In your latest book, Postcolonial Love Poem, in the poem “Top 10 Reasons Why Indians Are Good at Basketball,” you write that “Creator gave us a choice” between writing “like an Indian god,” or having a “[sweet] jump shot.” I could see in poems like this one that for you basketball and writing are inextricable.
I think this must happen with most people. Each of us has a lexicon from our lives. I have a lexicon of the desert, so there’s a specific way that I write about it. I have a lexicon of being in a large family. I grew up on a reservation, which is another lexicon. It’s easy to treat your family in intimate ways, but my neighbors on the reservation were also my family, so I treat them in intimate ways. Even the rest of my community, whether I know them or not, or whether it’s their extended families or not, it’s still my community and my family. So I treat them, even when they are strangers, in an intimate way.
That’s very much like the lexicon of basketball in that you’re suddenly intimate with everybody on the court, right down to some of the things that are usually more private to us, like sweat or like anger or even defeat. For me, it seems easy to hold basketball and poetry side-by-side, and I think that other people do that, too. I’m thinking of Fady Joudah, who has a lexicon of medicine and healing and science that he brings to his work. Suddenly poetry and being a doctor aren’t very far apart. In some ways, it seems very natural to me that I would bring the lexicon of basketball, which for me is an intimacy with the body and ability to be vulnerable in it.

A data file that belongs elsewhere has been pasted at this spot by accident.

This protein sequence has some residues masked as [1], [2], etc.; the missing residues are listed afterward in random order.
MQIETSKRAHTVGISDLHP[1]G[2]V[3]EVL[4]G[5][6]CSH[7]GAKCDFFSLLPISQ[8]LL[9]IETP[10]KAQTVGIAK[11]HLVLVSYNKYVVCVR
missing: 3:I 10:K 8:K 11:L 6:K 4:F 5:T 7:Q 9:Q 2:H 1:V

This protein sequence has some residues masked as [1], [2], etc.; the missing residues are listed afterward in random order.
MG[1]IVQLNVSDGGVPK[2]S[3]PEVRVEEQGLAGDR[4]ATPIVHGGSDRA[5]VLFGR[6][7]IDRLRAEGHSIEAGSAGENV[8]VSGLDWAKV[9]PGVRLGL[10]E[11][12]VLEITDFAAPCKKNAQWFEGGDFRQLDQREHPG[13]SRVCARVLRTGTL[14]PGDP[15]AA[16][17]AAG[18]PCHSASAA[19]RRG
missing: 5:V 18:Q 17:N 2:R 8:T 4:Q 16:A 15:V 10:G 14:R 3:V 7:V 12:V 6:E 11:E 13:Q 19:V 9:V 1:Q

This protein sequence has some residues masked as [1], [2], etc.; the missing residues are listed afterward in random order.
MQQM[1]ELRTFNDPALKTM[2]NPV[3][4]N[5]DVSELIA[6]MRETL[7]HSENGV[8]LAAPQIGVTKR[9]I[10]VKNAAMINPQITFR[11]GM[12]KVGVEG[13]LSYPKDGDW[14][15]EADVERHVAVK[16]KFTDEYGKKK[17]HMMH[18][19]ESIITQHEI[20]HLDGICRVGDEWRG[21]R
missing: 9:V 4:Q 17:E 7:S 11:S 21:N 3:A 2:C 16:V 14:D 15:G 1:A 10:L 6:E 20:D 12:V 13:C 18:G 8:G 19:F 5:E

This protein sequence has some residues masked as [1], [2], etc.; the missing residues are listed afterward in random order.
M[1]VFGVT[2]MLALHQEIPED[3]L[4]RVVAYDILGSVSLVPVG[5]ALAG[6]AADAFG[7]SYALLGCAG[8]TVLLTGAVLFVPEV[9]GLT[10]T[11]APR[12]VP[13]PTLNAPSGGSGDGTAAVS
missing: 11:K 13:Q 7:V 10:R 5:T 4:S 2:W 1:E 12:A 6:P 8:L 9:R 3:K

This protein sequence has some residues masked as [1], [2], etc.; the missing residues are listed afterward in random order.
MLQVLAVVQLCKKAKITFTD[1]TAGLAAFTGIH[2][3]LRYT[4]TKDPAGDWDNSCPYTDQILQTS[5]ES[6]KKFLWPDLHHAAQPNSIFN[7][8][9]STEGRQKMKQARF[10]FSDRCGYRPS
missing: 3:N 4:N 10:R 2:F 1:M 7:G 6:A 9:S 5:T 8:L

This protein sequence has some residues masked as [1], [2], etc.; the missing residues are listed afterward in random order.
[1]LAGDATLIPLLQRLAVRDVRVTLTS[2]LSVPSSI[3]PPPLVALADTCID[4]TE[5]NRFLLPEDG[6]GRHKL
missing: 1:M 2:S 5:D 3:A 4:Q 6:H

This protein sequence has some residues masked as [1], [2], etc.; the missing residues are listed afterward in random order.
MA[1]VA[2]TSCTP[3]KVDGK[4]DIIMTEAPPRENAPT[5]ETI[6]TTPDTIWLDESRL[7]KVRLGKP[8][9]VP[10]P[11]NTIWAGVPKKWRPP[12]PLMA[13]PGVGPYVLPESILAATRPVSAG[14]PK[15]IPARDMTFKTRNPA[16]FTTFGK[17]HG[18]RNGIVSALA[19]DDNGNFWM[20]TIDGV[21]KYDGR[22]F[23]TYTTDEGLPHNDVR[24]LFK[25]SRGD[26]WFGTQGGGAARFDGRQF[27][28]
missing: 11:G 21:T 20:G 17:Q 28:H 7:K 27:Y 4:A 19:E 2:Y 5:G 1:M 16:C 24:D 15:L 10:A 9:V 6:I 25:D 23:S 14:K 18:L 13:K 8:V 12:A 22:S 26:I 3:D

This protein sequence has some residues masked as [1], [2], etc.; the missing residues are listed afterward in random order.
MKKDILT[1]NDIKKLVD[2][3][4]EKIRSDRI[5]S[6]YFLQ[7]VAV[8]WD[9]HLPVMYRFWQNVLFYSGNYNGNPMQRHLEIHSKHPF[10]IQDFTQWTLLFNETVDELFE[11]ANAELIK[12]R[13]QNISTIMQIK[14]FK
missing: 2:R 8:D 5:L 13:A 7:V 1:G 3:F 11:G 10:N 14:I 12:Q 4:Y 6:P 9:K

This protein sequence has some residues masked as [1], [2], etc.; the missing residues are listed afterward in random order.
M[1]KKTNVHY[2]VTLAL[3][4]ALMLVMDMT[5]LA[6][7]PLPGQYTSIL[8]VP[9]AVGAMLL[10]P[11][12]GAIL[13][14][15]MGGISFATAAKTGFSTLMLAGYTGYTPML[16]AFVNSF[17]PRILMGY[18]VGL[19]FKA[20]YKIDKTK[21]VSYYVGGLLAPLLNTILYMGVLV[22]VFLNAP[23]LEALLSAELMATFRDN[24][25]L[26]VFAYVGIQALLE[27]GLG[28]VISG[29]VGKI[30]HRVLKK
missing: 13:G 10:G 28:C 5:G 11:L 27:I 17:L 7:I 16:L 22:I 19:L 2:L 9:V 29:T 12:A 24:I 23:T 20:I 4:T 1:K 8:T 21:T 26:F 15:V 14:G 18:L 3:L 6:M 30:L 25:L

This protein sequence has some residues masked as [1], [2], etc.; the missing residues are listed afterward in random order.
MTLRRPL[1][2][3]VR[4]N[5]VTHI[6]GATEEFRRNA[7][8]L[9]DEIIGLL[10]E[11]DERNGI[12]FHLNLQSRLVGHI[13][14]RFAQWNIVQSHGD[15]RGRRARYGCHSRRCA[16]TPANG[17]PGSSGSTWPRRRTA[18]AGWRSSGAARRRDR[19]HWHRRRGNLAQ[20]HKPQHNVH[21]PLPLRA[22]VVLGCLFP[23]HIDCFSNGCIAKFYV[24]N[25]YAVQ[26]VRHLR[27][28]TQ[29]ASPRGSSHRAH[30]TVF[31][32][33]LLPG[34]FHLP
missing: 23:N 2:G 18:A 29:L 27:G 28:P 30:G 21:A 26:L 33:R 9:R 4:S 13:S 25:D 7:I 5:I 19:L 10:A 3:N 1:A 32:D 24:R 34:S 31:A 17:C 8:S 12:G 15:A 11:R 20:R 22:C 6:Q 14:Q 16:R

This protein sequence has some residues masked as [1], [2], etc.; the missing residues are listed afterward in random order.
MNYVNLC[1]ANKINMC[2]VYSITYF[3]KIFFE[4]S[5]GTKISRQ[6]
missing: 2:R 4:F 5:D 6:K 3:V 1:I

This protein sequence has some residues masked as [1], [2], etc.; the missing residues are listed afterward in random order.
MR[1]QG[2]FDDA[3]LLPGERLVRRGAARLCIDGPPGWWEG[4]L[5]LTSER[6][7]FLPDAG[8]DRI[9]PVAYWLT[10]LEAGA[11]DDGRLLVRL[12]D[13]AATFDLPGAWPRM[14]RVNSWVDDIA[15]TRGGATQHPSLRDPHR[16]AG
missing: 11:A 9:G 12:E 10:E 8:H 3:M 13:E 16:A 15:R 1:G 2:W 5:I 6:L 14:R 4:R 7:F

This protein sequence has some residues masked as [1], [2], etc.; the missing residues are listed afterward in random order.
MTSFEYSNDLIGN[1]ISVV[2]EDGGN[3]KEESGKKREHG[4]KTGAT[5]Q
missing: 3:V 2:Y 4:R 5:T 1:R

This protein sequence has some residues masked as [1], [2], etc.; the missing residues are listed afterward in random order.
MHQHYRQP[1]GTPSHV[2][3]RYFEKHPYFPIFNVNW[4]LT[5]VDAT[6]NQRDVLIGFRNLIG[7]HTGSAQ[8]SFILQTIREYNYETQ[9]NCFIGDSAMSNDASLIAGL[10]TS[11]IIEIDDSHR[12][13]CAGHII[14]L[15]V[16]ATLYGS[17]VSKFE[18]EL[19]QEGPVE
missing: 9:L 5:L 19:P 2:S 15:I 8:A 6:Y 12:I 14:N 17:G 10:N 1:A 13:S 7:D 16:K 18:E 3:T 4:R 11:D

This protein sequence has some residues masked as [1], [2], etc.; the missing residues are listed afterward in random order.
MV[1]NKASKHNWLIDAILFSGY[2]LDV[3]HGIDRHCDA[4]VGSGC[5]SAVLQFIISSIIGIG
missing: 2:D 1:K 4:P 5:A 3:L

We’re taught that our bodies have certain limitations and that separates right away our mind from our body. Whereas suddenly when you hold the body and the mind together, you’re boundless in some ways. Poetry is also that for me — it’s a beyond.
In talking about momentum and rhythm, I think also about how you use form in your work. In both of your books, you use couplets, tercets, prose poems, catalogs, among many other forms. How do you decide which form to use when writing a poem?
Some of it is about space, but it’s also about the language that I’m bringing and how it feels physically in my body, and also how it feels to speak it out in a physical way. We tend to let the page dominate what happens — even the fact that we have this 8.5-by-11-inch page that we tend to write on in our private writing before it makes it to a book. For me, it really is a combination of what is happening visually in a line. I don’t mean necessarily from left to right. I tend to see and sense things in the periphery. I think some of that is because I had played basketball all of my life, even from when I was young, so I learned to not just rely on my eyes for that sense. I think some of it is also having grown up in the desert and a certain kind of precarity where you always want to know what is around you. Sometimes what is around you is more important than what’s in front of you. So form for me is happening in a nonlinear way. When I read a page of poetry or prose, I am reading the line where my eyes are sliding across, but I’m also seeing all the other words happening on the page.
For me, where form is very interesting is that it allows a certain kind of multiplicity to happen. I’m also very interested in and invested in repetition, so a lot of those forms for me, like the list, I think about as a kind of momentum. Even if the list is accumulating what seem like different images or what seem like new images in some ways, it’s all connected etymologically.